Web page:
The study is highly valuable for the future research as it is much more meticulous than the majority of retrospective reviews. Moreover, it steps away from generalizations on the topic and considers age in connection with motivation, which is believed to be more powerful than demographic characteristics.

Ruyffelaert and Hadermann (2012) go even further in their research, claiming that age produces an impact not only on linguistic abilities but also on the level of motivation. Motivation is admitted to be the factor of the highest importance in mastering the target language since motivated students learn much faster. Less motivated learners are likely to drop their studies as soon as they achieve the intermediate level. However, the researchers state that motivation is far from being an independent variable. On the contrary, it is predetermined simultaneously by age and gender. The French language was used for the analysis. The questionnaire consisting of 50 questions was developed to assess instrumental and integrative motivation. The results show that the level of motivation reaches its peak in young learners (especially in girls) since they believe that mastery in a foreign language will allow them to travel and communicate in other countries. Moreover, it will increase their chances to find employment.

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These conclusions could be used in my study to compare the dependence of motivation on age in European and in Saudi students and make generalizations as far as adult learning is concerned.

According to Ghenghesh (2010), students’ involvement and achievements in the process of learning are particularly affected by various factors when they enter the senior high school. The author hypothesizes that motivation undergoes certain changes during this period. The major strength of this study is that students and teachers representing thirty five different nationalities completed the questionnaire developed by the researcher, which means that the ethnicity factor was excluded as an extraneous variable. The results obtained were also verified by conducting semi-structured interviews. Moreover, the combination of qualitative and quantitative approaches allowed making the research more grounded in statistics. The study concludes that motivation of students of all nationalities decreases with age. Older students had considerably lower scores on motivation, which was supported by the results obtained in the course of the interview. However, the author does not ignore the influence exerted by external factors, such as the learning context and the role of the teacher.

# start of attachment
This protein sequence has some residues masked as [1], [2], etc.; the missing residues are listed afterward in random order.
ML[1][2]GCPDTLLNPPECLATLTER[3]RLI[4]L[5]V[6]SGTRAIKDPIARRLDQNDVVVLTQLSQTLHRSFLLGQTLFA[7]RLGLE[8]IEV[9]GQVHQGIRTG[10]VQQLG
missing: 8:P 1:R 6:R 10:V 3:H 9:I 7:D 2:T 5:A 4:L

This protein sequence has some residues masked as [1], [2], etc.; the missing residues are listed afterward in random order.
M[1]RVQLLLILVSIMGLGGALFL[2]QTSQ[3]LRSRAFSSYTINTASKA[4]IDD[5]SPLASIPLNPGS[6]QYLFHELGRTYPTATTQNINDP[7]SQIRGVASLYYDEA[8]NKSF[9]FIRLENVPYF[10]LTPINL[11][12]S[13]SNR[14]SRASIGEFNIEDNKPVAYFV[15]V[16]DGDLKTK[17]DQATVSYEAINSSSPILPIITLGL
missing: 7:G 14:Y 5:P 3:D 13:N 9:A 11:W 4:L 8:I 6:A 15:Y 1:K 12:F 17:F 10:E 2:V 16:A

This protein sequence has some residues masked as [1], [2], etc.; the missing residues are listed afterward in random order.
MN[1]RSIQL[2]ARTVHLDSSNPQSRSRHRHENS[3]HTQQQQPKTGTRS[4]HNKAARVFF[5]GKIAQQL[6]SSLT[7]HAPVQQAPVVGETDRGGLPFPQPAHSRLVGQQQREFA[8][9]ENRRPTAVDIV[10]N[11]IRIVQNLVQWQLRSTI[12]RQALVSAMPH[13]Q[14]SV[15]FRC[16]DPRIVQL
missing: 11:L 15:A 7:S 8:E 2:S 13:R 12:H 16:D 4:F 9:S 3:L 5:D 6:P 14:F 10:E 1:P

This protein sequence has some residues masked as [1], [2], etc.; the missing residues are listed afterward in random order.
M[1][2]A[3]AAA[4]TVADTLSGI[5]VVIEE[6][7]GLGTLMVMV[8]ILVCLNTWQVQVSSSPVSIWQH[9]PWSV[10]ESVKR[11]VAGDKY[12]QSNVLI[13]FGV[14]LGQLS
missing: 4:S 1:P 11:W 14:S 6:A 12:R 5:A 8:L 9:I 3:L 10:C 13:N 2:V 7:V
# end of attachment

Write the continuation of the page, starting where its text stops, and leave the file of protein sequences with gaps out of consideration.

The study presents another perspective on age and motivation, showing them as factors that are independent from nationality or ethnicity. That is why the results will be taken into account while studying peculiarities of Saudi learners.

Kormos and Csizér (2008) approach closer to the topic of adult language acquisition. Unlike other studies that explored motivation of different age groups of school students, this research attempts to compare three distinct populations of learners: secondary school student, university students, and adults. As a result of the analysis, it is concluded that the level of motivation generally remains unchanged regardless of the age group. All the three populations demonstrated rather favorable motivational characteristics. However, the nature of their willingness to learn was different. It was determined by two factors: their attitude to the studied language and their Ideal L2 Self (the image of oneself as a speaker of a second language). School students turned out to be more interested in foreign culture, traditions, and values, whereas university students and adults considered international posture as the major reason for learning a new language. The results of the study imply that teachers, activities, and materials (as well as students’ self-image) rather than age or other demographic characteristics are the factors predetermining the level and nature of motivation.